Who understands this kid

My toddler has a motor speech delay. He’s been working with an amazing speech therapist for about four months now. My guess is that we’ll continue to make that weekly appointment for at least another year. Unless we need to step it up to twice a week which we might need to do. We don’t know yet.

These kind of speech delays are difficult to diagnose in little kids, and they can manifest differently for each individual child. Don’t Google motor speech delay (I did, and it was a mistake). A motor speech delay for my toddler means that he has a very hard time forming syllables that other kids seem to naturally voice. He has to look at my mouth when he’s trying to imitate me, and then he has to concentrate really hard to make his mouth do what his brain is telling him. It’s hard work. His vocal substitutions aren’t the usual ones that kids make and don’t make a lot of logical sense. He uses one ‘word’ to signify almost all other words regardless of what they sound like (‘da-da’ means ketchup, waffles, firetruck, and turkey). We are working to give him new and consistent motor maps for his mouth. His therapist gives him physical cues to make sounds, like touching his nose for the nasal n sound. He doesn’t seem to have any other challenges that delayed speech often signifies. He’s making improvements, but it’s slow going and no matter how fun we try to make it, it’s not super fun for any of us. One day this will be behind us.

Please note: This is not the time to tell me that your cousin’s neighbor’s roommate had a kid who didn’t say a word until he was three and he turned out ok, and don’t tell me about Einstein, and don’t tell me about how boys develop more slowly than girls and how he’ll talk when he’s ready. I appreciate so much that your words are coming from a place of love and reassurance, but 47 other people have already told me that. And it sounds sweet but…dismissive and like I shouldn’t be worried about something that I am worried about and like I don’t know my own kid.

I know he will learn to talk. I am certain of it. It’s just going to be more work than we thought. In the scheme of things this is a itty-bitty, teeny-tiny deal — I know parents and children who have lives full of appointments on top of appointments and daily therapies, and THEY ARE MY HEROES because just this one appointment each week in addition to the accompanying stress and all the other commitments that we have is about all I can manage. Maybe that says a lot about what I can manage. And what my priorities are. Sigh.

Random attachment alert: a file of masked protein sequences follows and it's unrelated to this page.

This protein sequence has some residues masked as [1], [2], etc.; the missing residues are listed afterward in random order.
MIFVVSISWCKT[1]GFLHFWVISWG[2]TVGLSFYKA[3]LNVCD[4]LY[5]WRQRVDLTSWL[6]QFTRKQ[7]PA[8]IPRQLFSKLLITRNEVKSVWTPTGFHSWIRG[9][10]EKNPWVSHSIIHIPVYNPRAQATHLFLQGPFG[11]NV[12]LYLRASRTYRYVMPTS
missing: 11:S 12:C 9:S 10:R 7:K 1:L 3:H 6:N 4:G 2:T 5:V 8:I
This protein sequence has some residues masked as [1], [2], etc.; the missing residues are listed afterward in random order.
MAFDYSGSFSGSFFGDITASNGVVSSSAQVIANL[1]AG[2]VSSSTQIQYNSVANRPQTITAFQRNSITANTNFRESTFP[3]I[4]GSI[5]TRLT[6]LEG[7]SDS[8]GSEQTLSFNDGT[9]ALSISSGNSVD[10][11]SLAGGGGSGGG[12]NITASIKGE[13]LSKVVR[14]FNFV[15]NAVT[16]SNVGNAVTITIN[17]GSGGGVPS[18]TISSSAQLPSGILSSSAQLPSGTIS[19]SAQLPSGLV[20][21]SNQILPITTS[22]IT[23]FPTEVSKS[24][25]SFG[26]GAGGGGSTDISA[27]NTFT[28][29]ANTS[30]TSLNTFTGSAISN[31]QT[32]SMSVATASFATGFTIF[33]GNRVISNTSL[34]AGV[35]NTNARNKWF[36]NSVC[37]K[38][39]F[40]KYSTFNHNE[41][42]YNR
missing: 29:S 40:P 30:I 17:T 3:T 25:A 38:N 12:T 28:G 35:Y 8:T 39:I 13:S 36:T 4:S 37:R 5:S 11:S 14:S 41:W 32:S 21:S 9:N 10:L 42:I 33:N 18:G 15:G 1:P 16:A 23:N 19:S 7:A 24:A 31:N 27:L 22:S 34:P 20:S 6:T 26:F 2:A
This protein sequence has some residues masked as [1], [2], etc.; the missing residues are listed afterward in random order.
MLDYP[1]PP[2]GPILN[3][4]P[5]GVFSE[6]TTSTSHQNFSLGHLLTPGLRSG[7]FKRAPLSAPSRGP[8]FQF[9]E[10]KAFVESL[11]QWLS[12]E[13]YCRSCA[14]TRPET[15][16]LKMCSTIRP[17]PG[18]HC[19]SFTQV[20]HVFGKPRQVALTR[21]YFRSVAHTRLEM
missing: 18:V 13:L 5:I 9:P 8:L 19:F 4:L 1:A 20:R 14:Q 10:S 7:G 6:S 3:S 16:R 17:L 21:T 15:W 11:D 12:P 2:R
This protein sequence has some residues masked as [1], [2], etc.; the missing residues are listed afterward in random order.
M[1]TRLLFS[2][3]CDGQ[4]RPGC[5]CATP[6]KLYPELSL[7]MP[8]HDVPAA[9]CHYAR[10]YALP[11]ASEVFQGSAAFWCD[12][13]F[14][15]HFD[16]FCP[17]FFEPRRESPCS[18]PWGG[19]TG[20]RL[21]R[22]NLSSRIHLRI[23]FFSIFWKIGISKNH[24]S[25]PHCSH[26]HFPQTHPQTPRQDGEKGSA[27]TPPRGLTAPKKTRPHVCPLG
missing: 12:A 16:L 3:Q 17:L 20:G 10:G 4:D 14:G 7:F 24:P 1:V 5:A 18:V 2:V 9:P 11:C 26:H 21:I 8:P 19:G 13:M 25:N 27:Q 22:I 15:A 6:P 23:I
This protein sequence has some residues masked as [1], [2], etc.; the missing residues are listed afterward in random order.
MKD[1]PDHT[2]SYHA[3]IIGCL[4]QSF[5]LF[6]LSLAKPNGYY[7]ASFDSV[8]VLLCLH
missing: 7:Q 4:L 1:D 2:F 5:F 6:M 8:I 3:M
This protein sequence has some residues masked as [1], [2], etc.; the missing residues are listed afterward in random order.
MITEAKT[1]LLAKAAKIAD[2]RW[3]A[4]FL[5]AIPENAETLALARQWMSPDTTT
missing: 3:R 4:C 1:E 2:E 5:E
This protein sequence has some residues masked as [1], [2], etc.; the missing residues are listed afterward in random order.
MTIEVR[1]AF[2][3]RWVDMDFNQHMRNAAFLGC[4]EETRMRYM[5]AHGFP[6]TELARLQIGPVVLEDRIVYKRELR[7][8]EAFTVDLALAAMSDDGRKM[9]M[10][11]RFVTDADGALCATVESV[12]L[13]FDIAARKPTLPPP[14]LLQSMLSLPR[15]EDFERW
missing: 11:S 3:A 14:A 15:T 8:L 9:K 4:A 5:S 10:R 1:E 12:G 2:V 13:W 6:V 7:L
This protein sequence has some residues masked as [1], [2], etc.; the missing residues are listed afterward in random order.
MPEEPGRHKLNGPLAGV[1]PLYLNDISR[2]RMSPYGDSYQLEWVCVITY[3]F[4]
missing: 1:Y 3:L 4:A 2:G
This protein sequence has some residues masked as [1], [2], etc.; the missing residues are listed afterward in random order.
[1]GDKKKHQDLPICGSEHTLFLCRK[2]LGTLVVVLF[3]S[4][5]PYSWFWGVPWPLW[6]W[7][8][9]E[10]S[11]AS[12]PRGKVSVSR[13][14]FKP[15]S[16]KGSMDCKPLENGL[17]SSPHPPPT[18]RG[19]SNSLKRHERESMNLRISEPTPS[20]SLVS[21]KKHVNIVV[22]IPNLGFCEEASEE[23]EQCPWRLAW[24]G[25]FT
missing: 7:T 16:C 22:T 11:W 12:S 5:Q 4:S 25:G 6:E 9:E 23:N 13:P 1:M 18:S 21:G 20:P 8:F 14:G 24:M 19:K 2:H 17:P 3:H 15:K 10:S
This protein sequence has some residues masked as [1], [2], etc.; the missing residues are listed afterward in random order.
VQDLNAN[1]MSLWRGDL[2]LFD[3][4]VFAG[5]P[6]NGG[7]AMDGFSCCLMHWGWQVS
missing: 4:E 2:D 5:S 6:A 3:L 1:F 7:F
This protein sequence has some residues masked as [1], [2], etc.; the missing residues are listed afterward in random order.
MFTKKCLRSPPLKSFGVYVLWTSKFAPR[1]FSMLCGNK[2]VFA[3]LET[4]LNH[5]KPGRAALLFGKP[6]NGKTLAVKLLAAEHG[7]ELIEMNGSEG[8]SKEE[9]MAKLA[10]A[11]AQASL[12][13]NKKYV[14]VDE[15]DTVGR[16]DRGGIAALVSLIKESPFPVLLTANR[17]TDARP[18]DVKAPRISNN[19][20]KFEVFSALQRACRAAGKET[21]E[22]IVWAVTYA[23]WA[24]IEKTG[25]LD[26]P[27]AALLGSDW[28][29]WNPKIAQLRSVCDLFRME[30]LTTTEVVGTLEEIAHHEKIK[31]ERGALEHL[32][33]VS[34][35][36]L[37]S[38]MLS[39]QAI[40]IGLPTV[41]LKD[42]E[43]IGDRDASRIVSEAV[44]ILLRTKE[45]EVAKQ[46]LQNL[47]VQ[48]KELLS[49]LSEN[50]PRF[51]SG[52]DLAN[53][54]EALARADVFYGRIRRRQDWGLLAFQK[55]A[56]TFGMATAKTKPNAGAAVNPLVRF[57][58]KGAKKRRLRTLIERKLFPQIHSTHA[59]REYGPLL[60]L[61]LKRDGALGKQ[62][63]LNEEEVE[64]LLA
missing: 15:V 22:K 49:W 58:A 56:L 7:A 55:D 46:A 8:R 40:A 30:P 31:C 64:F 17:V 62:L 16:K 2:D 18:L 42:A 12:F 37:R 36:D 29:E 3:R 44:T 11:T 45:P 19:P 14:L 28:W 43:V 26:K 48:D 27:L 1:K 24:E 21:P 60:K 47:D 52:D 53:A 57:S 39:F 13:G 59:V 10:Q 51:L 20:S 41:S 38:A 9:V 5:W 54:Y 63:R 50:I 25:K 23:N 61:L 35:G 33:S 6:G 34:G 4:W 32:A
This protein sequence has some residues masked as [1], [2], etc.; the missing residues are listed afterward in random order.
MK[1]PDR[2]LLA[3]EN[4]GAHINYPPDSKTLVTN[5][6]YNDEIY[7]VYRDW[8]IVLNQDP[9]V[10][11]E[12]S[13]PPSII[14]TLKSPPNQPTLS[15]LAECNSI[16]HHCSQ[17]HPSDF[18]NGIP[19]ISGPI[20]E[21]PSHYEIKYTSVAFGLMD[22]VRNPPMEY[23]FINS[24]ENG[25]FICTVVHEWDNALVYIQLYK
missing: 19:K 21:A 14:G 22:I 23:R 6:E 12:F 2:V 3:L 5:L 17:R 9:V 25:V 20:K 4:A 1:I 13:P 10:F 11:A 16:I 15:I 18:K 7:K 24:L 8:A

Here’s something embarrassing: when we’re out at the playground and other parents ask me how old my toddler is, I think about lying. He’s 25 months, but I want to say that he’s much younger. His gross motor skills are tops, so he seems older until he opens his mouth and a stream of incomprehensible sounds come out. Other kids his age are putting together sentences and saying “dinosaur”. At his age, my daughter was singing songs with lyrics. “He just turned two,” I say, “He doesn’t have a lot of words.”

I’m an introvert. I like quiet. But my work-life has been almost exclusively about talking. I’m an actor and a director; I have a podcast; in my long-ago life, I spoke with college-students about career counseling, and individuals about journaling, and I’ve led workshops for hundreds of people. Even the writing that I’ve done has been with oral speech in mind — as a playwright writing for performance or a poet writing to be read aloud. How can I have a kid who can’t speak and be understood?

After blaming my old eggs and ancient uterus (see: Advanced Maternal Age) and wondering if I’ve been too lax with this second-and-final child (maybe I should have pushed him more, talked to him more, given him more attention and vegetables), I’ve settled on “SCREW IT!” (well, a more profane version). Screw it, who cares why. Screw it, this is small potatoes. Screw it, we can handle this. Screw it, this is what we’ve got. This is who we got — a really wonderful wouldn’t-trade-him-for-anything  sweet little stinker — and this is what we’re dealing with. And aren’t we lucky? We really are. Honest to God, he’s about as cute as can be.

Communicating with my toddler is a full body experience. He acts out what he’s trying to say with his body, so most conversations are like playing charades with a two-year old. He uses sign language, facial expression, pitch and tone to convey what he means. Often, he’ll take my hand (or anyone’s hand!) and physically move us to see what he wants to ‘talk’ about. And when he finally loses his patience after I can’t understand him over and over and over, he screams at the top of his lungs in frustration….and gets over it. He moves onto something else.

Obviously, this blog post is me screaming….and getting over it and moving on to something else.

Of all the people in my toddler’s world, I am the one who understands him the best. That is special. I’m grateful for it. I spend the most time with him, but I also listen to him the hardest… the most carefully. So  yesterday when he finally said ‘boo’ for blue, instead of ‘bow’ and instead of ‘da-da’ and instead of ‘uhhhh’ — I HEAR it. I hear him, and we both rejoice. ‘Boo’ is on the right track to blue.

It’s the little victories, right? Boo never sounded so good.

 

Conversations like coffee

“Good communication is as stimulating as black coffee and just as hard to sleep after.”

Anne Morrow Lindbergh, Gift from the Sea